Harry Bowes-Scott was the only son of Henry Bowes-Scott and Alice Henrietta Rodney. He was born in Chelsea on 15th May 1887 and admitted to Ashburnham in September 1901. After he left the school in Easter 1903 he went to Calcutta, where he worked as a civil engineer for the new partnership Gillanders, Arbuthnot & Co.
There was a fairly strong Old Westminster community in India in the early 20th Century. There were about 80 OWW known or believed to be in India, of whom at least three quarters were either military men or civil servants. There was one OW, Sir Francis Maclean, Chief Justice of Bengal, who hosted reunion dinners every few years. Harry attended several of these dinners and after one of these occasions in December 1912, he wrote a short note to The Elizabethan saying that “although the attendance was small the dinner went off successfully and the usual toasts were as enthusiastically drunk as ever”.
On the 7th August 1915, Harry joined the Indian Army as a 2nd Lieutenant in the Infantry Reserve of Officers. After nearly two months, he was attached to the 29th Punjabis. By March 1916, he was in German East Africa (now Tanzania).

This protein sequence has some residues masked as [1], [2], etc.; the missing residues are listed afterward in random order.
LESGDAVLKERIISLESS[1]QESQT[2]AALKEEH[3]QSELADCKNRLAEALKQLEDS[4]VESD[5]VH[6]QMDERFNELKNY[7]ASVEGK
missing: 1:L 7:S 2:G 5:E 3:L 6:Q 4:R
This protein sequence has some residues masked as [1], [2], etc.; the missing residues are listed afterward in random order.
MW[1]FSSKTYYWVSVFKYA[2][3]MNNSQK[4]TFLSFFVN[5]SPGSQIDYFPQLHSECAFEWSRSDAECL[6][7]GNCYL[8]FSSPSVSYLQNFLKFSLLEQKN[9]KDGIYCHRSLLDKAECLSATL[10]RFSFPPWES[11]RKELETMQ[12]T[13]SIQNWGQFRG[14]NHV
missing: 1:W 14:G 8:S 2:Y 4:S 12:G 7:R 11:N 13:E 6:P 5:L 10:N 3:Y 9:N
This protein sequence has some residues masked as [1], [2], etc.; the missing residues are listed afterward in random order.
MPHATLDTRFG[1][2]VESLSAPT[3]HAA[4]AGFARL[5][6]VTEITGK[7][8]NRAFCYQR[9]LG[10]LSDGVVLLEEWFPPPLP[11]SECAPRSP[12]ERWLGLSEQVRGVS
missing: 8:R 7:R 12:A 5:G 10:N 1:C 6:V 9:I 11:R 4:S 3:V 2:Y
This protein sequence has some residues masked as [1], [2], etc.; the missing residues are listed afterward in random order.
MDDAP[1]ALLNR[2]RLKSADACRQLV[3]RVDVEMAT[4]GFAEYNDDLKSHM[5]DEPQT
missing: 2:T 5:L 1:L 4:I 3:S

On the morning of the 21st March, some members of the South African Horse had braved the deep and fast-flowing river Pangani and seized Kahe Hill. The Germans attacked the hill heavily in retaliation. The 2nd East African Brigade, including the 29th Punjabis, attempted to cross the Soko-Nissai River with its strong current and crocodile-infested waters. But an error in intelligence meant that the commander, S.H. Sheppard, had not realised that that river formed the main German defensive position.
Under heavy machine gun fire, Sheppard sent two companies of the 29th Punjabis across the river. Lieutenant Harry George Rodney Bowes-Scott and nine other people were killed and a further sixty-six were wounded.